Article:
12. Boland RA, Davis PG, Dawson JA, Doyle LW. Outcomes of infants born at 22–27 weeks’ gestation in Victoria according to outborn/inborn birth status. Arch Dis Child Fetal Neonatal Ed 2017;102(2):F153–F161. doi:10.1136/archdischild-2015-310313
  13. Arnolds M, Laventhal N. Perinatal counseling at the margin of gestational viability: where we’ve been, where we’re going, and how to navigate a path forward. J Pediatr 2021;233:255–262. doi:10.1016/j.jpeds.2021.02.006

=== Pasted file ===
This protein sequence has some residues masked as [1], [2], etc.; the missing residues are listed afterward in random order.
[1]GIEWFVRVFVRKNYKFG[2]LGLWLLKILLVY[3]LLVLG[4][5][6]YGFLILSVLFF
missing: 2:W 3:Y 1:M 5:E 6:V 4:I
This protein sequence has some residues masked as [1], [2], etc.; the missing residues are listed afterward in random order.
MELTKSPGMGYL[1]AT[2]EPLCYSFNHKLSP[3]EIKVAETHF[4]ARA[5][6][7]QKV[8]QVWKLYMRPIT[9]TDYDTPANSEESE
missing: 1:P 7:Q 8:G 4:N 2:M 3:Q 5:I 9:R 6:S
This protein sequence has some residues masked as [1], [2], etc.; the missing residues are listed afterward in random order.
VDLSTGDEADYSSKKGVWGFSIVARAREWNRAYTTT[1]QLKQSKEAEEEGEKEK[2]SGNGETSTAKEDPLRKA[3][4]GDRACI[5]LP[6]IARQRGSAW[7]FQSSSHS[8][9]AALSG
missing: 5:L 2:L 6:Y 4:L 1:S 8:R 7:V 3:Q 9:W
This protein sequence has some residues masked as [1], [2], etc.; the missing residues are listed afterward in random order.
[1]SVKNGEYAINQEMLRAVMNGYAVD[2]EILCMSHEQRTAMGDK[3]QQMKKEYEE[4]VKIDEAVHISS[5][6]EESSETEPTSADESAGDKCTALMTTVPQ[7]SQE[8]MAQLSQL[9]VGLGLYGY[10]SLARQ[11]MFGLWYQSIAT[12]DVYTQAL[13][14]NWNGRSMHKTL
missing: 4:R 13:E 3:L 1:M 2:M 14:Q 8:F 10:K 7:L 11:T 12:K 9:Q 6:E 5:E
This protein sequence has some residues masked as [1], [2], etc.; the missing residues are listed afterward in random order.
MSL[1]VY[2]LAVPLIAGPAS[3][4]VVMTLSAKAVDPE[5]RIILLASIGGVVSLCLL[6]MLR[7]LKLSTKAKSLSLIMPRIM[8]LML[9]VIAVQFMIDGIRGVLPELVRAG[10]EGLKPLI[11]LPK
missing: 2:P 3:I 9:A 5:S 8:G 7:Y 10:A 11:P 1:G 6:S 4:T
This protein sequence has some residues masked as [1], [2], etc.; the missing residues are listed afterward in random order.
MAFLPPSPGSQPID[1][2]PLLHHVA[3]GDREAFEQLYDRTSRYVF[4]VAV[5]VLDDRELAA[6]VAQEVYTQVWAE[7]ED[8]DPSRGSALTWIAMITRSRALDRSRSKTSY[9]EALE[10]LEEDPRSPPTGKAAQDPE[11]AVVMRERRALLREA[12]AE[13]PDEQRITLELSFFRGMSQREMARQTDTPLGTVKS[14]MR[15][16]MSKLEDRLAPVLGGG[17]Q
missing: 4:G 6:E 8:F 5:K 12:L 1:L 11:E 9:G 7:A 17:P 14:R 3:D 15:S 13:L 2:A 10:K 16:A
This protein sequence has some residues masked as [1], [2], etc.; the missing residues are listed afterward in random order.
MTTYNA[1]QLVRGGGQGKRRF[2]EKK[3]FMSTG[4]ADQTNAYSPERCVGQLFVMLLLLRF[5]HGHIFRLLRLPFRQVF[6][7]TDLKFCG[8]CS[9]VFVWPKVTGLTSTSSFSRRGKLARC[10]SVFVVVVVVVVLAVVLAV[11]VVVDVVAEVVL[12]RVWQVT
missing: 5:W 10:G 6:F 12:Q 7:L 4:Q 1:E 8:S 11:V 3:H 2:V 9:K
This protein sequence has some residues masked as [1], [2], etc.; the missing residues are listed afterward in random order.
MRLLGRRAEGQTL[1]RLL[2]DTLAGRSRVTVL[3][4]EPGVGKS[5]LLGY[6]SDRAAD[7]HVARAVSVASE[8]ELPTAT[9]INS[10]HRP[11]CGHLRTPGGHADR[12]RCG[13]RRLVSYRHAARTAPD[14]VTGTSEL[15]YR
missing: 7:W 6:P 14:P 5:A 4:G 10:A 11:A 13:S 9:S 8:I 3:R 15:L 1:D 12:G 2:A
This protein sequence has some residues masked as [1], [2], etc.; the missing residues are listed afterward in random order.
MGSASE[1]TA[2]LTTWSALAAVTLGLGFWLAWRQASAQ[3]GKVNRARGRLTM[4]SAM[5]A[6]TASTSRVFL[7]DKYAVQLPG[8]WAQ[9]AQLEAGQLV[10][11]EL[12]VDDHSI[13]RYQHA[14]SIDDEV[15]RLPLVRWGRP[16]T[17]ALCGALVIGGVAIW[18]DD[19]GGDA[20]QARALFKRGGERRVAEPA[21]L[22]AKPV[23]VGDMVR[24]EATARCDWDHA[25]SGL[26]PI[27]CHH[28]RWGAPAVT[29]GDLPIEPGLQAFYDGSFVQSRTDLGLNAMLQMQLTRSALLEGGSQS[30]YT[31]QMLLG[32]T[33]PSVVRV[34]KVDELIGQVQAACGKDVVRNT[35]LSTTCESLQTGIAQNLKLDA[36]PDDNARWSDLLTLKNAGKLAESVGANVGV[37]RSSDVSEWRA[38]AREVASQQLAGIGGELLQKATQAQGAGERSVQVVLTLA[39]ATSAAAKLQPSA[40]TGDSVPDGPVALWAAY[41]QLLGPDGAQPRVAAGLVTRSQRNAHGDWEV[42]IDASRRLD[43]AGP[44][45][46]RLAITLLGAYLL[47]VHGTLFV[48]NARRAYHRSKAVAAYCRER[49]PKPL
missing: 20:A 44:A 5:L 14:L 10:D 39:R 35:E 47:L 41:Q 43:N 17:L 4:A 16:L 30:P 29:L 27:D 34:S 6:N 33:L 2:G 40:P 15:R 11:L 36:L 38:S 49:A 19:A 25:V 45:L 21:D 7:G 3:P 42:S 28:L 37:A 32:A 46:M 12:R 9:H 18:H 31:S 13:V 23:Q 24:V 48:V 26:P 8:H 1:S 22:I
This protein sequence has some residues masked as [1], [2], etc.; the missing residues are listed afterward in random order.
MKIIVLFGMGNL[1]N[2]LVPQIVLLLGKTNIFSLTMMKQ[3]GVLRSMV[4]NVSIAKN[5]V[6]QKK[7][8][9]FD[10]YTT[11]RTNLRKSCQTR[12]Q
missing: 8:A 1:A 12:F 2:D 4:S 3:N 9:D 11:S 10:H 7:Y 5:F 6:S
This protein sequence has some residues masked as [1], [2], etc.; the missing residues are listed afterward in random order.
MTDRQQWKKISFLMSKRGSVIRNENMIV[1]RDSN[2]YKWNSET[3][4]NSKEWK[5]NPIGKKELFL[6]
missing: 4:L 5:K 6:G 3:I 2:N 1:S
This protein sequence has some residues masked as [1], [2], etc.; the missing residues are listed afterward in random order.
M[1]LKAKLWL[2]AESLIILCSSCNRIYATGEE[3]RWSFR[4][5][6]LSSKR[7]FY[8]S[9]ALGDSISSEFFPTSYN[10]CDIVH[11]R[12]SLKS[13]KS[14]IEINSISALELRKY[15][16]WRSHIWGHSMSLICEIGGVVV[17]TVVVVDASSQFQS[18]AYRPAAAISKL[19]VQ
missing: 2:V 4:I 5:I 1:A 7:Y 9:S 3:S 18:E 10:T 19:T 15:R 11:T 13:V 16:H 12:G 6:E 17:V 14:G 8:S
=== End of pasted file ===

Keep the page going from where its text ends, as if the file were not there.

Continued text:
14. Safer Care Victoria. Extreme prematurity. Melbourne: Safer Care Victoria; 2021 [updated 27 August 2021; accessed 17 September 2023]. Available at
  15. Luu TM, Pearce R. Parental voice – what outcomes of preterm birth matter most to families? Semin Perinatol 2022;46(2):151550. doi:10.1016/j.semperi.2021.151550